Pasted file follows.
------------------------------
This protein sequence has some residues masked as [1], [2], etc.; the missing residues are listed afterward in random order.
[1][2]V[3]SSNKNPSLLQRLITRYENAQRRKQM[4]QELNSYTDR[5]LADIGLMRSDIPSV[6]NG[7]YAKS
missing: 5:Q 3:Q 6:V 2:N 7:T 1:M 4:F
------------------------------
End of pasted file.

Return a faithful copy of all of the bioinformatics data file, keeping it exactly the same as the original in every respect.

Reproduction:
This protein sequence has some residues masked as [1], [2], etc.; the missing residues are listed afterward in random order.
[1][2]V[3]SSNKNPSLLQRLITRYENAQRRKQM[4]QELNSYTDR[5]LADIGLMRSDIPSV[6]NG[7]YAKS
missing: 5:Q 3:Q 6:V 2:N 7:T 1:M 4:F